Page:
LOL! What's more funny than trying so hard not to be mainstream that you become a caricature of mock individuality? Rebel against one clique by blindly associating yourself with another one? Yeh, it makes total sense.
Edit: Guess what I'm saying is taht if you happen to like scarves and big glasses, don't be afraid of people calling you a hipster.
And if you happen to like some minstream music, media, and sedate clothes, don't be afraid to admit it.
If you listen to yourself, you'll probably fidn some popular culture stuff worth your time, and some lesser known, less popular stuff that you like too. If you pick your interests to make sure you are in with your clique, whether it's yuppies, emo, hipster, redneck or whatever, you are a poser.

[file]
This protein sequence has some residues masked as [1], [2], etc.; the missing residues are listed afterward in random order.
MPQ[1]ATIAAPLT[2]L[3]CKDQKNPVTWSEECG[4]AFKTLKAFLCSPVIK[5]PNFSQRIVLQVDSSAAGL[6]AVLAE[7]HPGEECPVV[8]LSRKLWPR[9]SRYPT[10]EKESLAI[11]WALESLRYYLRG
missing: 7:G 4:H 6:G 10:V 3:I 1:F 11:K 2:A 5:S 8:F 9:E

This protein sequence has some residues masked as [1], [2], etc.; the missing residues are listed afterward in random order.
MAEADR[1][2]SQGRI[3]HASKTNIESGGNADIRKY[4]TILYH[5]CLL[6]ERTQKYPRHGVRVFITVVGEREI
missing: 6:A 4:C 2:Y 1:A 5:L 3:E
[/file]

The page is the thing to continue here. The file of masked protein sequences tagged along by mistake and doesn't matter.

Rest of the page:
Well I obviously wasn't saying anyone who wears those things was a hipster as a fact, thats just a pretty stereptypical hipster getup. Especially the skinny jeans, google "hipster" and you'll see it. Stereotypes of course are just stereotypes.
And just because 75% of Australian males between 18 - 25 yo wears skinny jeans and v-neck shirts, they can't be called hipsters?
Well... yeah. Isn't the premise that hipsters hate mainstream stuff?
Yes, but that is in Australia. What if I told you only 5% of males in South Africa wears skinny jeans and v-neck shirts? Since it's not mainstream (or rather in this case, can't afford it [yes, i'm a terrible person for insulting my own country]), does that make them hipster?
It's kinda paradoxical: If hipsterism becomes mainstream, does that mean they're not hipsters anymore? And that other "normal" folk becomes the hipster?